Retrial in Hakamata Murder Case Begins; Validity of Bloodstained Clothing Evidence Contested

The Yomiuri Shimbun
Hideko Hakamata, center left in the front row, the sister of defendant Iwao Hakamata, is seen with her brother’s lawyers at the Shizuoka District Court in Shizuoka on Friday.

The first hearing of the retrial of 87-year-old Iwao Hakamata, who was previously sentenced to death for the 1966 murder of a family of four in Shizuoka Prefecture, began at the Shizuoka District Court on Friday morning without him present.

His 90-year-old sister Hideko entered a plea on behalf of the defendant — who was exempt from appearing — and said: “I claim his innocence. Please grant Iwao true freedom.”

Prosecutors will try to convict Hakamata again, saying in their opening statement that they would prove that the defendant was the murderer.

Historically, this is only the fifth case in which a retrial has been held after a court had finalized a sentence of death. It has been 36 years since the last such retrial began in 1987, in the so-called Shimada case, involving the 1954 murder of a young girl in Shimada, Shizuoka Prefecture.

In all four previous cases, none of the convictions were upheld, and the defendants were acquitted. It is highly likely that Hakamata will be acquitted in his retrial as well.

The incident occurred in the prefecture’s Shimizu City — now Shimizu Ward in Shizuoka City — in the early morning of June 30, 1966. A miso company executive’s house was on fire, and the bodies of the four people, who had been murdered, were found in the ruins. Hakamata, an employee of the company, was arrested in August of that year on suspicion of robbery and murder.

Hakamata confessed during the investigation, but pleaded not guilty at trial. The Shizuoka District Court sentenced him to death, and the sentence was upheld by the Supreme Court in 1980.

After making a first, unsuccessful request for a retrial in 1981, a second request for a retrial was filed in 2008. The district and high courts decided to hold a retrial in 2014 and March 2023, respectively, and the new trial for Hakamata was granted.

The basis for seeking a retrial was changes in the color of bloodstains on five pieces of clothing found in a miso tank about 14 months after the incident. This evidence is expected to be the main point of contention at the retrial.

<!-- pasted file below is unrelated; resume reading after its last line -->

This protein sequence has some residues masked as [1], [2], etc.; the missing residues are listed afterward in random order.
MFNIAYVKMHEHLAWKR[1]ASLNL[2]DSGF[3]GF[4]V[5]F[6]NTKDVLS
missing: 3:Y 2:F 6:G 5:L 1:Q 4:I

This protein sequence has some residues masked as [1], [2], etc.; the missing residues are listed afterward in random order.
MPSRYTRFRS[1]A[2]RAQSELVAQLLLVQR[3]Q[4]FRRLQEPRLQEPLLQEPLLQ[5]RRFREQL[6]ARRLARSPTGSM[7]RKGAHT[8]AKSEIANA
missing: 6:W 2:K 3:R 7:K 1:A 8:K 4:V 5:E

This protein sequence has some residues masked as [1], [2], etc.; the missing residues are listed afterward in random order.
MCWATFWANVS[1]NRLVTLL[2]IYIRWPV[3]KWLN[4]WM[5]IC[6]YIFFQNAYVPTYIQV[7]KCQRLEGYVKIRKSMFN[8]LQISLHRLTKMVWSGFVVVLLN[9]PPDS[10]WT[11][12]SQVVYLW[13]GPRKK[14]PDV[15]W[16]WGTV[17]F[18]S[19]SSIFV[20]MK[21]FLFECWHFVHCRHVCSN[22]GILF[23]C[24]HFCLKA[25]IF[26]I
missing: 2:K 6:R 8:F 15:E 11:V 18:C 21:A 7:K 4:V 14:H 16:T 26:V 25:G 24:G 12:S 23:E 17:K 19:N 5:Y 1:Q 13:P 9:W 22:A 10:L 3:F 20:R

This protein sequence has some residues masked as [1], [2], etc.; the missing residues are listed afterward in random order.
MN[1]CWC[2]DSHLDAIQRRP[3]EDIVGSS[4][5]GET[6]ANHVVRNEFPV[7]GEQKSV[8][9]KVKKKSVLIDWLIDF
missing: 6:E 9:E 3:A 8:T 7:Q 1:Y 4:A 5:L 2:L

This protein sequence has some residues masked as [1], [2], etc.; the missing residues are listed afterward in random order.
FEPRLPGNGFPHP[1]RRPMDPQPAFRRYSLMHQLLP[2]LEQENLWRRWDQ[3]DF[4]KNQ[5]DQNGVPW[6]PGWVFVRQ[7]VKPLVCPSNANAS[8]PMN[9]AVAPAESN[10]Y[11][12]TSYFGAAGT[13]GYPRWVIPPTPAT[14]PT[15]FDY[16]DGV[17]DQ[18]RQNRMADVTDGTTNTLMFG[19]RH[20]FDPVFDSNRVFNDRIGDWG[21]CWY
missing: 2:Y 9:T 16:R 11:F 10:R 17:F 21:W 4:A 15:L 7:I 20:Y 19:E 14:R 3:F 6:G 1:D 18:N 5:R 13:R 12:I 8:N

The final decision said that the clothes belonged to Hakamata, and they were worn when he committed the crime.

The bloodstains had remained reddish, but the high court in March this year deemed that the reddish color of bloodstains on clothing would darken if the fabric were immersed in miso for over a year and said, “It raised the possibility that investigators had fabricated evidence” that the clothes were worn by Hakamata when committing the crime.

In the current retrial, the prosecutors are expected to argue that it is not unnatural for the reddish color of bloodstains to remain even after fabric is immersed in miso, and that there can be no other culprit than Hakamata, based on a comprehensive evaluation of the old evidence examined at the final judgement.

The defense is expected to fight back by reiterating that the bloodstains would not stay reddish, and that investigators fabricated the clothing evidence. The defense also plans to argue: “The crime was committed by more than one person from outside the miso company. Hakamata is innocent and is the victim of a false accusation of a capital offense.”

Hakamata was released in 2014, but is said to have developed “detainment syndrome” due to his long detention. The district court concluded that he was mentally incompetent and granted him an exemption from court appearances this time. Hideko will serve as an authorized assistant under the Code of Criminal Procedure and will officially speak in court on her brother’s behalf.